“The Instagram effort is one that we predicted for a long time,” says Button CEO Michael Jaconi. “I wasn’t the most popular guy in the venture capital pitch room saying hey, the world is moving to commerce. They said advertising makes so much money. In reality, what I think Facebook is doing is very smart. They’re trying to habituate consumers around driving transactions from their platform. For the future of advertising, especially in mobile, the way that you’re going to be able to make money and build durability into your business model is to give consumers what they want.”
Michael Jaconi, CEO of Button, discusses how mobile commerce is rapidly replacing ads as the primary revenue source for publishers and social platforms such as Facebook and Instagram in an interview on Bloomberg Technology.
We’re Trying To Build an Internet Built on Actions, Not Ads
The Button platform really sits above the stack. Where we sit is really in this place where publishers integrate with Button to connect their consumers to their next step. What we’re trying to build is an internet that we think is going to be better, and an internet built on actions, not ads. What the publisher technology that we built does is it sits inside of an application, renders an actual button, and then connects them to the place of intent that their users ultimately may want to go. Whether that’s a mapping app going to Uber or an app like rewardStyle that is powering an influencer network to drive sales at ASOS.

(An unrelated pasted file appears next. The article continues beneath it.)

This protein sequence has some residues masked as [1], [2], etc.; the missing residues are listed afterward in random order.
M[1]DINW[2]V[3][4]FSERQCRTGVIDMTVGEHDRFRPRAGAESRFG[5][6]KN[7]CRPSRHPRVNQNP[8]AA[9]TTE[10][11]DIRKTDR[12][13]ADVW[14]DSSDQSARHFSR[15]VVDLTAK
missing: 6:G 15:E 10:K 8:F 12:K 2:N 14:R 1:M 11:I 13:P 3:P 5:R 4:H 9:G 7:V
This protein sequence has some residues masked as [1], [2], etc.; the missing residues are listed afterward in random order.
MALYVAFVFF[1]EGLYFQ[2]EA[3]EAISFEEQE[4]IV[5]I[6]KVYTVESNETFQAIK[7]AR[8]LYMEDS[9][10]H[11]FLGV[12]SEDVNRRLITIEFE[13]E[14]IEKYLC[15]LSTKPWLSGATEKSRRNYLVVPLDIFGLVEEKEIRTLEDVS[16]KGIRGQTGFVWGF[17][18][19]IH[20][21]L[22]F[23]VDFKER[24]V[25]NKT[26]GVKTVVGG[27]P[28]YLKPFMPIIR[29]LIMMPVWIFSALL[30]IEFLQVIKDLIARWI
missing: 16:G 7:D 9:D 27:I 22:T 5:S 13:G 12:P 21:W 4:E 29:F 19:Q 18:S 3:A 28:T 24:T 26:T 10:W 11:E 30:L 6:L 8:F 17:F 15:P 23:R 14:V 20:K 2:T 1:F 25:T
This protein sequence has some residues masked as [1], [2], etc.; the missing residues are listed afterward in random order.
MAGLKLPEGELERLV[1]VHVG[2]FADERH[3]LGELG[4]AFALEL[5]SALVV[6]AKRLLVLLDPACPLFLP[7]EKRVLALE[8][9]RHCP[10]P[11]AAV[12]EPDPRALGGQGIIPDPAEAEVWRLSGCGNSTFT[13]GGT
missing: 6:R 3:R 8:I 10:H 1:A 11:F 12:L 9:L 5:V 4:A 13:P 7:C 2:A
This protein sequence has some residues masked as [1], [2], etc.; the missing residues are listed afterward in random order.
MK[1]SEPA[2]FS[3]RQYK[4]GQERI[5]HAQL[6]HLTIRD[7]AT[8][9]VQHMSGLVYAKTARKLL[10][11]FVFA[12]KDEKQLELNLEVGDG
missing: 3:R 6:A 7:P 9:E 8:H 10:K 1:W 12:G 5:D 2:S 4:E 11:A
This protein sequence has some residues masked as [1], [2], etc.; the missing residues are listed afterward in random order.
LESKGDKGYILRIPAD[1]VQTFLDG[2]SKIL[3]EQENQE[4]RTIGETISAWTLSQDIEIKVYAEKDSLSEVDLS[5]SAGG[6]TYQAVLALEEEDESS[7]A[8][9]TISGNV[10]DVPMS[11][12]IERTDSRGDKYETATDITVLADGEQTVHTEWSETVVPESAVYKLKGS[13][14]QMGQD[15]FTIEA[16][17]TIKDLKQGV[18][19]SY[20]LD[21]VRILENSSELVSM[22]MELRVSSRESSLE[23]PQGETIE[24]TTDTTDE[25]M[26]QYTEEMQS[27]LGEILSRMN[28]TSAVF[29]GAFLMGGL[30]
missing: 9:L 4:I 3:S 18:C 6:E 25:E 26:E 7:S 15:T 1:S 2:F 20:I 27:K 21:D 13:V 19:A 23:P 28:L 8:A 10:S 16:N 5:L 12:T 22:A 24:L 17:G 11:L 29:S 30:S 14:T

There’s a lot of change happening and Button is trying to invest in that ourselves. You’re seeing the platform’s, Apple and Google, do a lot to make this easier with Facebook’s recent launch of Instagram Checkout. You’re obviously seeing that they’re investing a ton in making the checkout process more seamless. What we fundamentally believe when we started the company was that if we could build a method that would make consumers have a delightful experience, giving from that moment of intent to the moment of fulfillment, saying hey, I want a ride or I want to book a reservation, and having that be as few taps as possible, we would win and the companies that we’re building on top of our platform would win.
You’re seeing innovation happen with sign-on and the actual account credentials being passed more easily between experiences. Apple Pay, of course, the Google Checkout experiences and PayPal is making this easier. You’re seeing strides being made but there’s still a long way to go. It’s still a lot easier to purchase on your PC unfortunately.
Facebook Trying To Habituate Consumers Around Driving Transactions
In our judgment, we think that the Instagram effort is one that we predicted for a long time. I wasn’t the most popular guy in the venture capital pitch room saying hey, the world is moving to commerce. They said advertising makes so much money. In reality, what I think Facebook is doing is very smart. They’re trying to habituate consumers around driving transactions from their platform. Everyone is looking at Amazon with a little bit of fear and a little bit of jealousy. What you’re seeing is that they’re looking at Amazon’s power as being the habituated source of transactions. They are saying look at how Amazon is growing its ad business.
If you look at Amazon’s business, the fastest growing channel it’s had in terms of revenue growth has been its advertising business for the past eight quarters in a row. What’s fascinating about that is that every company wants to grow and be a part of that puzzle or that story. That’s the thing that we’re seeing grow most quickly. For the future of advertising, especially in mobile, when display and all types of advertising are under fire, the way that you’re going to be able to make money and build durability into your business model is to give consumers what they want. For us, we’re trying to give that power to every publisher that exists and to every company that has intent.